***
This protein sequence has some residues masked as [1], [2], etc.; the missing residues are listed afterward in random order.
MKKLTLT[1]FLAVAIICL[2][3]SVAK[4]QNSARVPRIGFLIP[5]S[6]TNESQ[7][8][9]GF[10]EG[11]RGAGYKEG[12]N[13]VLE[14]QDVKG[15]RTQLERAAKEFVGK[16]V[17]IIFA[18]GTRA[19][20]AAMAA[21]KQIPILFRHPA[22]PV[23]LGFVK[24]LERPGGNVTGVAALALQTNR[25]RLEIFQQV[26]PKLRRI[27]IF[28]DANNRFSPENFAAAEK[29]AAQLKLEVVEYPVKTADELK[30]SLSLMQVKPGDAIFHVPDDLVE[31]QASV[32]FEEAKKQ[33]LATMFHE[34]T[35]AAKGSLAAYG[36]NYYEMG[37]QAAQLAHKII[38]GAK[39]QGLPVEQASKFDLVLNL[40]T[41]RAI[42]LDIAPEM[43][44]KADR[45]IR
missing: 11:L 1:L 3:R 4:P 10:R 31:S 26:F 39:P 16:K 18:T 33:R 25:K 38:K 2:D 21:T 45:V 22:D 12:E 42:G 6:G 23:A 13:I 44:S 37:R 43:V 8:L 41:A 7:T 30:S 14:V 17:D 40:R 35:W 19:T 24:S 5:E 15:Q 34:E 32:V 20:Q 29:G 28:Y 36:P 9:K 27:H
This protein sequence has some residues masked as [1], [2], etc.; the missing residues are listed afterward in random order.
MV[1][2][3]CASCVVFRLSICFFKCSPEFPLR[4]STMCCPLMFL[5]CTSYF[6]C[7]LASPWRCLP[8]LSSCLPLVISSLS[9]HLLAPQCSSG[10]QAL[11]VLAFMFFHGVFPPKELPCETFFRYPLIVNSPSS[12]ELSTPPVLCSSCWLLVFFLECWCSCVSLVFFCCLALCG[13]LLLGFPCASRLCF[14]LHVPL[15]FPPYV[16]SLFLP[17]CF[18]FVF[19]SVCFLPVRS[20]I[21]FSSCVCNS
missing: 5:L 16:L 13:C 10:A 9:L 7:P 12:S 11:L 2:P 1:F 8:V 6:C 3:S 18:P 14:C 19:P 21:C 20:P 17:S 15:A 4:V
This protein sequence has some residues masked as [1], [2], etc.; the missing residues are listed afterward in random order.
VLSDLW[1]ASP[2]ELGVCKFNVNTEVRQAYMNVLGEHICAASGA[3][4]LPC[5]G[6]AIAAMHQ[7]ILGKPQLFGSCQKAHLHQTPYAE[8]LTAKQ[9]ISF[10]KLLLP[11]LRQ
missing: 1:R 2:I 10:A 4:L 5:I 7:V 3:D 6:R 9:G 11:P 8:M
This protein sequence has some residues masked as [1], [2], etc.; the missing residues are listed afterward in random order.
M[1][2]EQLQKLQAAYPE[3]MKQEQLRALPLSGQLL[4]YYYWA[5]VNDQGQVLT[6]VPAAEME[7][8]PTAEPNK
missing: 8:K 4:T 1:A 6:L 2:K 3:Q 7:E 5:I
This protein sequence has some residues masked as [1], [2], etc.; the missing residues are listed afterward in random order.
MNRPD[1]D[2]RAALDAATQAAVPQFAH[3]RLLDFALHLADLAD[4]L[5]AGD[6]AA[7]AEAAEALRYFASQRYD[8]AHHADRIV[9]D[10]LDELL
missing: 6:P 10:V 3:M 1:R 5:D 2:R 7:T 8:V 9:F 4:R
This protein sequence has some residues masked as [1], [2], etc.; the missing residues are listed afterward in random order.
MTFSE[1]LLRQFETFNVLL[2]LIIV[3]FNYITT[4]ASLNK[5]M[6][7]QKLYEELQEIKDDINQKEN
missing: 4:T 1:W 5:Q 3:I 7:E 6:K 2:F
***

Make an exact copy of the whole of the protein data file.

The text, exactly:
This protein sequence has some residues masked as [1], [2], etc.; the missing residues are listed afterward in random order.
MKKLTLT[1]FLAVAIICL[2][3]SVAK[4]QNSARVPRIGFLIP[5]S[6]TNESQ[7][8][9]GF[10]EG[11]RGAGYKEG[12]N[13]VLE[14]QDVKG[15]RTQLERAAKEFVGK[16]V[17]IIFA[18]GTRA[19][20]AAMAA[21]KQIPILFRHPA[22]PV[23]LGFVK[24]LERPGGNVTGVAALALQTNR[25]RLEIFQQV[26]PKLRRI[27]IF[28]DANNRFSPENFAAAEK[29]AAQLKLEVVEYPVKTADELK[30]SLSLMQVKPGDAIFHVPDDLVE[31]QASV[32]FEEAKKQ[33]LATMFHE[34]T[35]AAKGSLAAYG[36]NYYEMG[37]QAAQLAHKII[38]GAK[39]QGLPVEQASKFDLVLNL[40]T[41]RAI[42]LDIAPEM[43][44]KADR[45]IR
missing: 11:L 1:L 3:R 4:P 10:R 31:S 26:F 39:P 16:K 18:T 33:R 25:K 38:K 2:D 21:T 45:V 22:D 12:E 42:G 6:G 23:A 13:I 44:S 37:R 43:V 8:L 41:A 7:T 30:S 14:V 17:D 40:R 35:W 19:T 24:S 5:E 15:Q 34:E 32:V 20:Q 29:G 28:Y 36:P 9:K 27:H
This protein sequence has some residues masked as [1], [2], etc.; the missing residues are listed afterward in random order.
MV[1][2][3]CASCVVFRLSICFFKCSPEFPLR[4]STMCCPLMFL[5]CTSYF[6]C[7]LASPWRCLP[8]LSSCLPLVISSLS[9]HLLAPQCSSG[10]QAL[11]VLAFMFFHGVFPPKELPCETFFRYPLIVNSPSS[12]ELSTPPVLCSSCWLLVFFLECWCSCVSLVFFCCLALCG[13]LLLGFPCASRLCF[14]LHVPL[15]FPPYV[16]SLFLP[17]CF[18]FVF[19]SVCFLPVRS[20]I[21]FSSCVCNS
missing: 5:L 16:L 13:C 10:A 9:L 7:P 12:S 11:L 2:P 1:F 8:V 6:C 3:S 18:P 14:C 19:P 21:C 20:P 17:S 15:A 4:V
This protein sequence has some residues masked as [1], [2], etc.; the missing residues are listed afterward in random order.
VLSDLW[1]ASP[2]ELGVCKFNVNTEVRQAYMNVLGEHICAASGA[3][4]LPC[5]G[6]AIAAMHQ[7]ILGKPQLFGSCQKAHLHQTPYAE[8]LTAKQ[9]ISF[10]KLLLP[11]LRQ
missing: 1:R 2:I 10:A 4:L 5:I 7:V 3:D 6:R 9:G 11:P 8:M
This protein sequence has some residues masked as [1], [2], etc.; the missing residues are listed afterward in random order.
M[1][2]EQLQKLQAAYPE[3]MKQEQLRALPLSGQLL[4]YYYWA[5]VNDQGQVLT[6]VPAAEME[7][8]PTAEPNK
missing: 8:K 4:T 1:A 6:L 2:K 3:Q 7:E 5:I
This protein sequence has some residues masked as [1], [2], etc.; the missing residues are listed afterward in random order.
MNRPD[1]D[2]RAALDAATQAAVPQFAH[3]RLLDFALHLADLAD[4]L[5]AGD[6]AA[7]AEAAEALRYFASQRYD[8]AHHADRIV[9]D[10]LDELL
missing: 6:P 10:V 3:M 1:R 5:D 2:R 7:T 8:V 9:F 4:R
This protein sequence has some residues masked as [1], [2], etc.; the missing residues are listed afterward in random order.
MTFSE[1]LLRQFETFNVLL[2]LIIV[3]FNYITT[4]ASLNK[5]M[6][7]QKLYEELQEIKDDINQKEN
missing: 4:T 1:W 5:Q 3:I 7:E 6:K 2:F